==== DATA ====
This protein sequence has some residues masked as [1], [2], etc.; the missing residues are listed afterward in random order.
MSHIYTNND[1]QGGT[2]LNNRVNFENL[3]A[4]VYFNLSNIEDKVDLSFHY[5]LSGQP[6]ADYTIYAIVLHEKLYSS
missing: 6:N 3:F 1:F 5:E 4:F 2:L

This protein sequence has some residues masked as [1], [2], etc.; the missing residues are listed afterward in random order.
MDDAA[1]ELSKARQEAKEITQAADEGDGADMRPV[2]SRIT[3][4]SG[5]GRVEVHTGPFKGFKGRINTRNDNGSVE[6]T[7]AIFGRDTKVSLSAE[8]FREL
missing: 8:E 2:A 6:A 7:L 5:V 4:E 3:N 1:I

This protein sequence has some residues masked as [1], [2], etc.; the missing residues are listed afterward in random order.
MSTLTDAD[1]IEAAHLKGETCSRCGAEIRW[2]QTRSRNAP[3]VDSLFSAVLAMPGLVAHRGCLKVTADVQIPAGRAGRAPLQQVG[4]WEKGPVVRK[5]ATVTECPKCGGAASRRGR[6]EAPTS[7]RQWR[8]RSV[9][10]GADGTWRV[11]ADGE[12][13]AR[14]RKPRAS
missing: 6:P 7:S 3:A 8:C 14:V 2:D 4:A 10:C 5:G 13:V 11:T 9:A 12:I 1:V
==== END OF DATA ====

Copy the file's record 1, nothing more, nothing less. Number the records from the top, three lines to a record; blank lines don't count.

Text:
This protein sequence has some residues masked as [1], [2], etc.; the missing residues are listed afterward in random order.
MSHIYTNND[1]QGGT[2]LNNRVNFENL[3]A[4]VYFNLSNIEDKVDLSFHY[5]LSGQP[6]ADYTIYAIVLHEKLYSS
missing: 6:N 3:F 1:F 5:E 4:F 2:L